An Ostrich-Plumed Hat: Chapter Forty-Four

east commerce street

Above, the intersection of Navarro and East Commerce Streets. John Stevens’ office building is mid-block on the left side of the street.

an ostrich-plumed hat

Begin with Chapter One ~ Return to Chapter Forty-Three

Andrew Stevens, March 1913

“Thought the prophecies of the Book of Revelation were coming true last night!” John hangs his hat and umbrella on the stand just inside the door of Mr. K’s office.

“My best hens,” responds Mr. K, “never laid an egg as large as those hailstones plummeting down from the heavens. Half the slate tiles from my roof lie splintered on the ground. Both greenhouses shattered. All their contents destroyed.”

“Your financial loss must be enormous,” remarks Andy. “I am so sorry, sir.”

“Approximately 5,000 dollars. But my mourning is not monetary. Insurance will replace the roof and the glass. But those rare specimens of orchids I collected and cultivated? Irreplaceable.”

Continue reading “An Ostrich-Plumed Hat: Chapter Forty-Four”

An Ostrich-Plumed Hat: Chapter Thirty-Six

san pedro park

Above, San Pedro Park, from Gregg Eckhardt’s edwardsaquifer.net

an ostrich-plumed hat

Begin with Chapter One ~ Return to Chapter Thirty-Five

Hedda Burgemeister, October 1912

Mr. Koehler steps forward to help Hedda with her wrap. “You have no idea how grateful Missus Koehler and I are that you were able to substitute for Miss Dumpke today. Missus Koehler kept you here longer than anticipated. You must allow me to drive you to meet the streetcar.”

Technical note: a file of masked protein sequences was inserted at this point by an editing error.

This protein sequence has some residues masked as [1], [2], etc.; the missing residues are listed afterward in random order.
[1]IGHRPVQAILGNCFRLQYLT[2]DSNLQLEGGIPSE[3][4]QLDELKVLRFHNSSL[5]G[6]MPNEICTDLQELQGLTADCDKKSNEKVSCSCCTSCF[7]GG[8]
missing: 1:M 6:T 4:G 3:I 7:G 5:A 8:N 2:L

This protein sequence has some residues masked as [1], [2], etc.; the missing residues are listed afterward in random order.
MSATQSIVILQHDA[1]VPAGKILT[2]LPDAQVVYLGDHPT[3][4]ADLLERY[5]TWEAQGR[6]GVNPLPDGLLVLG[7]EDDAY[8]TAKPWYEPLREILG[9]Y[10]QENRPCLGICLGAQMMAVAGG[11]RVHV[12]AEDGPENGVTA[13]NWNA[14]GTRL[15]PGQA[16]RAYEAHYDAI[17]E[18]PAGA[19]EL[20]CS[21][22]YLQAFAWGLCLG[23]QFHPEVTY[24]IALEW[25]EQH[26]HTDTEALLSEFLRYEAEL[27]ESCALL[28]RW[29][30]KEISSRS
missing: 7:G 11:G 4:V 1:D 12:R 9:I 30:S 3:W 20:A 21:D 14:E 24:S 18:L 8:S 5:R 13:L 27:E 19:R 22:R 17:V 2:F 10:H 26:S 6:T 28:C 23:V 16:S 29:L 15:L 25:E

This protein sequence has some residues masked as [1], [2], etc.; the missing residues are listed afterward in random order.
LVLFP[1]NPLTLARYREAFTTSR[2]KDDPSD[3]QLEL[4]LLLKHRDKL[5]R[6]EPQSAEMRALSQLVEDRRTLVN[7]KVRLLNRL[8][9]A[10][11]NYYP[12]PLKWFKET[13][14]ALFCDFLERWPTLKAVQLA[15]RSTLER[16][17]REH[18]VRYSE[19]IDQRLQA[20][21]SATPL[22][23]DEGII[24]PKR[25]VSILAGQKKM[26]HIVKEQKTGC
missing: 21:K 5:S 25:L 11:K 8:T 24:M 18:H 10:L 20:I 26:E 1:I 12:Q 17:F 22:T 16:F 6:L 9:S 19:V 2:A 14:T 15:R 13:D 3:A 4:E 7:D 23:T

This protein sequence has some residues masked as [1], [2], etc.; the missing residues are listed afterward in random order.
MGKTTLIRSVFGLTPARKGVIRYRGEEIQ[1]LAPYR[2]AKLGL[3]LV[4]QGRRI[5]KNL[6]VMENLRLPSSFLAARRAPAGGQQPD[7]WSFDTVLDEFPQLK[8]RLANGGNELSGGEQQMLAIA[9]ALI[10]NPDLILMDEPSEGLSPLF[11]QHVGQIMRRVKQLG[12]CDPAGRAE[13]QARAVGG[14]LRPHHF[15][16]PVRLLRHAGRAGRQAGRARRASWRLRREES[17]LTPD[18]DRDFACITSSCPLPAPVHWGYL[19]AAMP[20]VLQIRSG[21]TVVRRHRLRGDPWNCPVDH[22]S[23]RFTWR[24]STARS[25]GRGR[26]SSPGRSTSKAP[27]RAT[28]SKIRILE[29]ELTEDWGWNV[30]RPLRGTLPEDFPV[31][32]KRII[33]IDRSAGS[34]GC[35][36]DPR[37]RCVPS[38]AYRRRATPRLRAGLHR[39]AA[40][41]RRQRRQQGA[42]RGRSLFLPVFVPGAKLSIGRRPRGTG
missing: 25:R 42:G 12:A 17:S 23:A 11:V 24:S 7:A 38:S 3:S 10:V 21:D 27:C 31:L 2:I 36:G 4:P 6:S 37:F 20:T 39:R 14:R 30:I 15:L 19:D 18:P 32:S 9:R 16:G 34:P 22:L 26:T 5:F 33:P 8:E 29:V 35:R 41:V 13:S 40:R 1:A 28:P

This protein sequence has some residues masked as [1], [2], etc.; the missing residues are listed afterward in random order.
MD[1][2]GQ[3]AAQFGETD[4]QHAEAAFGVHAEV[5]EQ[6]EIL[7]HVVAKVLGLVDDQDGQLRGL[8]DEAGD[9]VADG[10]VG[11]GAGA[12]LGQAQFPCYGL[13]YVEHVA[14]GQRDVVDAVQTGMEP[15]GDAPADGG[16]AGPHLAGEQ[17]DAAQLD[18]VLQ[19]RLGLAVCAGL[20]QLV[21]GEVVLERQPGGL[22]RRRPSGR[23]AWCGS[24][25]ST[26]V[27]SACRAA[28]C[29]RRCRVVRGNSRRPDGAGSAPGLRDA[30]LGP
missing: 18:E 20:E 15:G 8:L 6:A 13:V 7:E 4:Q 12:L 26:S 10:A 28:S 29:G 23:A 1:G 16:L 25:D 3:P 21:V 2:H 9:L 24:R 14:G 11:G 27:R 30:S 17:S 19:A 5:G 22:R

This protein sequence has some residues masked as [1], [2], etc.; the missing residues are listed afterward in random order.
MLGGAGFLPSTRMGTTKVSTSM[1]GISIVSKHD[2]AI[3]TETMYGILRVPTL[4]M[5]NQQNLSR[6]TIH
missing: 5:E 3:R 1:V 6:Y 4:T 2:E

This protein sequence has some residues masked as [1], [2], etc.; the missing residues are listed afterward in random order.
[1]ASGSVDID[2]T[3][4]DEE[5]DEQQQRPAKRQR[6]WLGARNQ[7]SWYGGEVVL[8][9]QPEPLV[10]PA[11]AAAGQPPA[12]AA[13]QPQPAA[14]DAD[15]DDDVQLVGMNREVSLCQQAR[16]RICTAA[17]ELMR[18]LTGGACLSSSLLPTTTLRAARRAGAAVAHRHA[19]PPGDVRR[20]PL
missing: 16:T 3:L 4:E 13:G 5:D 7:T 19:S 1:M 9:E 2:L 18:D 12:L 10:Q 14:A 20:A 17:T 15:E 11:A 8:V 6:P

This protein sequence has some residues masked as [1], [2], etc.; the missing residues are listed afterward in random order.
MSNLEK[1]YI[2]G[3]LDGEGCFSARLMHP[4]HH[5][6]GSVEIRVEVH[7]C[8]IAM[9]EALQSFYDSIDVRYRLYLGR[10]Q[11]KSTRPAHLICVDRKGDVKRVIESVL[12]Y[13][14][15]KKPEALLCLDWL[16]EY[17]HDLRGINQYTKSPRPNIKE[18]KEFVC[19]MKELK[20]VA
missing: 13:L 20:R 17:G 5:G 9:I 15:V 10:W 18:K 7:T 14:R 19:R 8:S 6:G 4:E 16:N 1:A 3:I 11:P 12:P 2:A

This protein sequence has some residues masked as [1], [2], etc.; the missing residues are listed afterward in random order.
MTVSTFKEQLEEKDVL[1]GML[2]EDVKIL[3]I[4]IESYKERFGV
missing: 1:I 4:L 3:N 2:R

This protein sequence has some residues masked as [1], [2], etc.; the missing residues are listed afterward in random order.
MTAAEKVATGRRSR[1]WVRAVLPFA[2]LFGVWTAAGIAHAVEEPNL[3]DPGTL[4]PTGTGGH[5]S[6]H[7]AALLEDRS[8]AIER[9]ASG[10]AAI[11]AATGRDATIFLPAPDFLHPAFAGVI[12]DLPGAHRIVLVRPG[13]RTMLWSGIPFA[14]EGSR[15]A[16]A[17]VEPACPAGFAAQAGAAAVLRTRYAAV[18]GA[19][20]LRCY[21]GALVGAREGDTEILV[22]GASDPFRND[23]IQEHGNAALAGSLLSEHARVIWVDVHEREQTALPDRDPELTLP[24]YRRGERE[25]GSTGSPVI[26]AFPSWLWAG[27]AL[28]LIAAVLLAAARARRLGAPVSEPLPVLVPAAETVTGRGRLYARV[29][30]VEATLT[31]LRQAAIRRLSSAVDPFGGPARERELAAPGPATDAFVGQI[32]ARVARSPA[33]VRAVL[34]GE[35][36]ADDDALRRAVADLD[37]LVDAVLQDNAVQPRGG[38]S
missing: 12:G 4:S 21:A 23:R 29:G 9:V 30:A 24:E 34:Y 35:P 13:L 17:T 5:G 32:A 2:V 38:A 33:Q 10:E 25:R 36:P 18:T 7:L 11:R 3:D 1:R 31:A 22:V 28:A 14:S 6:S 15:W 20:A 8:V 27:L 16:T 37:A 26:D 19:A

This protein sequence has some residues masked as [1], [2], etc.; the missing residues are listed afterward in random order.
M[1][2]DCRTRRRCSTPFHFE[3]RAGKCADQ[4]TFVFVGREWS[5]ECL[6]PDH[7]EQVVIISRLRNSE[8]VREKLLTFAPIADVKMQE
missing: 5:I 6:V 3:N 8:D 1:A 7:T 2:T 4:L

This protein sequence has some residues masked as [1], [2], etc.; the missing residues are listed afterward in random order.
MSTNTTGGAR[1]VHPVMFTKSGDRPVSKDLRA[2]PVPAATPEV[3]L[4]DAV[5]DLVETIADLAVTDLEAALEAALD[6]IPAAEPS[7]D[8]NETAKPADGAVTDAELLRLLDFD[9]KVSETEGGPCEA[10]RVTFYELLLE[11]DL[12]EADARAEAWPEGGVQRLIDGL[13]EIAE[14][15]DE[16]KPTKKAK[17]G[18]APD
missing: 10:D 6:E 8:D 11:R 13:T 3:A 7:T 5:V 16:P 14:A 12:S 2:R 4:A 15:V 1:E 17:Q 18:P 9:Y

“I was happy to be of assistance, Mister Koehler. Thank you, though, there is no need for me to inconvenience you. The stop is close, and I enjoy walking.”

“I insist,” Mr. Koehler says. “I’ll get the carriage.”

Continue reading “An Ostrich-Plumed Hat: Chapter Thirty-Six”

An Ostrich-Plumed Hat: Chapter Thirty-Three

postcard from hanover
an ostrich-plumed hat

Begin with Chapter One ~ Return to Chapter Thirty-Two

Emma Dumpke, August 1912

August 13, 1912

Dear Hedda,

Hanover is bustling. The city is easily three times the size of San Antonio, with much of the growth recent. But I cannot enjoy the city.

I should have refused to come on this journey with the Koehlers. While Mr. K appears the kindest, most generous gentleman to you, the gentleman part rapidly dissipates with drink. And, with no business demands to distract him during the crossing, drink he did. He was outrageously inebriated by the end of dinner each night. So much so that, when I would come to their table to check, Mrs. K was eager to be wheeled away to her cabin. Of course, she never once spoke of it.

Continue reading “An Ostrich-Plumed Hat: Chapter Thirty-Three”